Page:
The consequences of putative inflammation on brain trace metal biology

UNCG Author/Contributor (non-UNCG co-authors, if there are any, appear on document)
Kristina El-Khouri (Creator)
The University of North Carolina at Greensboro (UNCG )
Web Site:
Keith Erikson

Abstract: Manganese, copper, and iron are essential trace metals necessary for proper functioning of the human body, and play important roles in cellular responses, signaling, regulation, and overall cell function and metabolism, making them necessary for normal function of the brain. Inflammation is present in nearly every disease, while systemic inflammation has been linked to alterations in brain trace metal homeostasis, which can cause detrimental effects to the brain, such as in cases of neurodegenerative diseases. This study aimed to determine the effects of inflammation on brain trace metal biology, through the utilization of two routes of inflammation in a mouse model study. We hypothesized that inflammation from TNF-a injections in C57BL/6J and utilization of LDLr-/- male mice would cause alterations of manganese, copper, and iron levels in the brain. In order to determine this, we dissected brain tissue into 3 regions, the midbrain, striatum, and cortex. Protein content was determined for the brain tissues, and metal analysis was performed in order to determine the concentration of each metal per milligram of protein. The findings from this study suggested that in the presence of inflammation, there may be increases of manganese in the cortex, copper in the striatum, and iron in the midbrain and striatum. The increases seen in this study seemed to decrease with the addition of carbon nanodot treatment, which promotes further research. The continuation of work on this subject has the potential to enhance research on inflammation and neurodegeneration, and potentially reduce the progression of neurodegenerative diseases through reduction of inflammation.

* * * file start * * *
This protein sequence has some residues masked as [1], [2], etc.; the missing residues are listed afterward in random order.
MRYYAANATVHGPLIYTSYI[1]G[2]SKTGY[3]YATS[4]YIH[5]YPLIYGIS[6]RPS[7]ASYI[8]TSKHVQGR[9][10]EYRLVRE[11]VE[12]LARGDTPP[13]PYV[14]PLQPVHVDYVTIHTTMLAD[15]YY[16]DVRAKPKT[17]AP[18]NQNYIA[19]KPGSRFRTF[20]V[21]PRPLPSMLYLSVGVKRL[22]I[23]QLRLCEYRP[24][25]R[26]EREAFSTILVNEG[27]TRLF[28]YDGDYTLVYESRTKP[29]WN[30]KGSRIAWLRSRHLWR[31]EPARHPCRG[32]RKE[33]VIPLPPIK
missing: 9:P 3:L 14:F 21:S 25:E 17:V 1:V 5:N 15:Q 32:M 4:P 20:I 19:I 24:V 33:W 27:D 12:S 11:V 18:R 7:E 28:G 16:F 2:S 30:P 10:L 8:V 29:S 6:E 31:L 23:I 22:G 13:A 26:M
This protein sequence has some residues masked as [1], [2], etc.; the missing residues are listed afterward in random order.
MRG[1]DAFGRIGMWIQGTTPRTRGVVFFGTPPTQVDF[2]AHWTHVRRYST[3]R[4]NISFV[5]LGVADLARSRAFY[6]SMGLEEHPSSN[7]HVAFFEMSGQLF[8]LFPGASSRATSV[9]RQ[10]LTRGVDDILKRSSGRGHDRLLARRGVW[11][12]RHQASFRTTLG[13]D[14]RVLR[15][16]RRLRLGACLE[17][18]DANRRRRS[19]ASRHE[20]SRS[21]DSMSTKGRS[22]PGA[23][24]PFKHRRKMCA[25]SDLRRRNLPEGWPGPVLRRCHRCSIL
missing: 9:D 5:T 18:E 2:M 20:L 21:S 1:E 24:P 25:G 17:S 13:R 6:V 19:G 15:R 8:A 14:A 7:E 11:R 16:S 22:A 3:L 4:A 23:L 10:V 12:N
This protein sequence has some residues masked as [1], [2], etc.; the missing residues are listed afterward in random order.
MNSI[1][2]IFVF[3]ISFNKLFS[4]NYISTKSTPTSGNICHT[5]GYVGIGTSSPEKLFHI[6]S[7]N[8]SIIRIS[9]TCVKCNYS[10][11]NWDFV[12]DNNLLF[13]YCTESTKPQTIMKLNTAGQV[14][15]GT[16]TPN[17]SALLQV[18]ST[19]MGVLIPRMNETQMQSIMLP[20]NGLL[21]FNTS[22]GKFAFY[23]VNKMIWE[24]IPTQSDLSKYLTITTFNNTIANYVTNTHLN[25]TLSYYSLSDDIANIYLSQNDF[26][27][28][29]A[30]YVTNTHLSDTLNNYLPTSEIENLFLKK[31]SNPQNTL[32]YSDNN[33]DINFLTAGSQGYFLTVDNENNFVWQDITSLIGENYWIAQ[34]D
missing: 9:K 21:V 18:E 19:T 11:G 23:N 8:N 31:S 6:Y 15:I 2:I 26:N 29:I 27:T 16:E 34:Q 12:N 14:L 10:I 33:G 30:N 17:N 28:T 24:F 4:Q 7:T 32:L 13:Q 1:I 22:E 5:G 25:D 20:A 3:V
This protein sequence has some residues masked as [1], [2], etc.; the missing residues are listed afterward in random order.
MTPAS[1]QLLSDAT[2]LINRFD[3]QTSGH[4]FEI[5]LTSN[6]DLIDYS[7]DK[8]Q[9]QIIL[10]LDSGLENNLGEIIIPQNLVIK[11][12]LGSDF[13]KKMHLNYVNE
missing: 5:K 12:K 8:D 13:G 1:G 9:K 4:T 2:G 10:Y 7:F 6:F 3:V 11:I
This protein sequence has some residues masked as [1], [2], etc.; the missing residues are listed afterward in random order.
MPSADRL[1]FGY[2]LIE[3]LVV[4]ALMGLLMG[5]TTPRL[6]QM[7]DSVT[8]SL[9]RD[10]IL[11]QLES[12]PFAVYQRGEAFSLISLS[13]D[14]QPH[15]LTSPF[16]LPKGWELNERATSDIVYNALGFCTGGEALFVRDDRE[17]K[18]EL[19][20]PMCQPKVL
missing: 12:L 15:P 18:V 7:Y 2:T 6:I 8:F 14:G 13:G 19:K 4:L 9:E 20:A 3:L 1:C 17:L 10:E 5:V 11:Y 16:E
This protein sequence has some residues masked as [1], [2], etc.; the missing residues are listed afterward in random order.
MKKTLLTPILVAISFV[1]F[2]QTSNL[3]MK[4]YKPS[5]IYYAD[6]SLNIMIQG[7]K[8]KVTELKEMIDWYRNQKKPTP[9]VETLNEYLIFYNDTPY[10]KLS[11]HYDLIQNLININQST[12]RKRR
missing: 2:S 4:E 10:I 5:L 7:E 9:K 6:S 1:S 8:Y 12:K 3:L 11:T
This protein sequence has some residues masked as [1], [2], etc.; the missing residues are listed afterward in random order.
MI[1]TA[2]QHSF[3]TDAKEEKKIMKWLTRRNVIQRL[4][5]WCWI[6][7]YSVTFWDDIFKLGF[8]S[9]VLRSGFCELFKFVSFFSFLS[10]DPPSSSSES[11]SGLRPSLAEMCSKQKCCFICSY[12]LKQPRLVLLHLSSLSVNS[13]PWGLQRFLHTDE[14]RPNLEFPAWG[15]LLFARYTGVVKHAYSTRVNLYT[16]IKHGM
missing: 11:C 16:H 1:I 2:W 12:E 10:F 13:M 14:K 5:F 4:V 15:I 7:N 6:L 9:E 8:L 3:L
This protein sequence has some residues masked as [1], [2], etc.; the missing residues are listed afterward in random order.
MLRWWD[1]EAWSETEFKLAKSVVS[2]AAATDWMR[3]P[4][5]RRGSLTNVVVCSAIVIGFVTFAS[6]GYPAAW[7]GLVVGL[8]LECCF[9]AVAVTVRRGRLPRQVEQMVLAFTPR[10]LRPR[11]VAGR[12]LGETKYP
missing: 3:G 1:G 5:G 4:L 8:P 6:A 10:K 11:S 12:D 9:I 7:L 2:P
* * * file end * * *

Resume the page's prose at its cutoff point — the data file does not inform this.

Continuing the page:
Additional Information

Language: English
Date: 2022
Copper, Inflammation, Iron, Manganese, Trace metals
Blood-brain barrier disorders
Trace elements in the body

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